As for coding style, I can't comment on it (haven't found a link to the source yet). I will say there is a tendency among some people to label particular practices 'bad' (or maybe 'BAD') without regard to what they're being used for, and I think this is myopic. Static fields and constants are not 'BAD' in and of themselves; they have particular characteristics that makes them useful for some things. They are also misused by some programmers, and, when misused, can make it easier/more likely to cause a bug, and even a hard-to-find bug, than equivalent non-static constructs.

I regard statics as a case where, when I'm using them, it is good to know exactly why they are better than a non-static construct, and to take extra care that their use does not cause side effects that are not obvious to the program reader.

That being said, there is another factor here: chess programs are exceptionally high users of CPU and memory. To take your program and raise its prowess by a few hundred points is likely going to take a lot of both. It is also likely to be handling things loops in a way most of us programmers never have to deal with: millions and millions of loop iterations, with a time limit measured in minutes or seconds. While in those loops, it makes a LOT of sense to limit object construction, which is a CPU-intensive operation in Java at the lower level. Again, I haven't seen the code, am not commenting on the specifics, but if there are values that can be held in statics in those lower levels, it might make perfect sense. It would certainly be better than constructing objects at that level, and may even be better than using an instance reference -- I don't remember that much about all the jump tables java goes through for instance references vs statics.

My point really is that a chess-playing program has unusual constraints, and that makes it even more advisable to evaluate what constructs to use rather than just say "statics are 'BAD'".

I think it would add a lot to show the piece while it's being dragged. I have some code somewhere that does that, if you're interested. And if there's a link to the source you could send me privately, I'd be interested in that as well.

rc

Stephan van Hulst
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  17

In my experience, it's useful to start learning that certain practices are 'evil', and should only be used when you have a sound reasoning for why you are using them.

Besides, even if statics made the program faster (which I sincerely doubt), it wouldn't be advisable to make such an optimization before performing benchmarks and figuring out where the bottlenecks in a program are.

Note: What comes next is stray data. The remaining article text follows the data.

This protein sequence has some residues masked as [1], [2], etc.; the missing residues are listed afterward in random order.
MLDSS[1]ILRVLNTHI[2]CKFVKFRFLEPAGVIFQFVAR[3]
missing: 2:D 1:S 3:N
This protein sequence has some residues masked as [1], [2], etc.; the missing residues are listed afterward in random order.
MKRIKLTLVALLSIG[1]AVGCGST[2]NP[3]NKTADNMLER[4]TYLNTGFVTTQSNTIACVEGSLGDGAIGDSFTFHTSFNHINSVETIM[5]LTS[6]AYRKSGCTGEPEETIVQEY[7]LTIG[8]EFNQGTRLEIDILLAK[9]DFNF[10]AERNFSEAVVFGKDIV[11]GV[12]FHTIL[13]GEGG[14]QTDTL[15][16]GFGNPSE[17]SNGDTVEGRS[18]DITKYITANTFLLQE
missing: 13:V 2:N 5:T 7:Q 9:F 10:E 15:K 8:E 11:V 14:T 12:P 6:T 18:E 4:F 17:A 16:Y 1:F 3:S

I agree that chess programs work within difficult constraints, but this is still no reason to throw standard practice out of the window before you have properly tested.

I should note that I can't really comment on the implementation of methods, because I decompiled the class file. But what stood out was that there were only two class files for an entire graphical chess program, one of which takes way too much responsibility, has oodles of static fields and constants with hard names. My point is that if you're going to write a program in Java, you should probably use good Java practices. If speed is your only concern, you might as well write in C.
Mich Robinson
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Stephan - I took your comments on board and have already started to make changes where feasible. The main issue with this program has been trying to learn new concepts on manipulating game trees - I actually thought I was pretty good at this stuff so it came as a shock to find. Then there's the issue of coding these idea. Then I had to work out whether what I'd coded was correct - it wouldn't be too bad if it just failed but instead I just get moves that look a little doubtful in certain positions. Sure I can work my way through a log of approx 1m moves to analyse it's decisions but life's too short.

At the moment I'm pretty sure the issue is with extending the search for all takes but I'm also using fractional extensions and occasionally not looking far at all if standing pat and doing nothing looks better. I find this stuff quite complicated and find I have to remind myself why I'm doing it and what is supposed to happen. The idea of learning/using the best coding practise takes a bit of a back seat.

I fully understand your point about writing the code correctly first and then tuning it later. Sadly I just write it in the way that comes naturally first and then try and improve things later when I have time. I would actually love to write this in C just because C would give me a 10x speed increase but sadly no-one would be able to play the program unless they installed it and that is too big a sacrifice.
Stephan van Hulst
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  17

Well, my post was more of a response towards Ralph; I realize that you mostly wrote this to see how far you could get as fast as possible. My comments were mostly about Java and OO programming in general.

I once wrote a chess program from the completely opposite starting point. I threw all speed out and wrote the code as if I had no time constraints. That was an interesting experience as well. I had separate classes like Chess, ChessPiece, Color, Move, Player, AI, etc.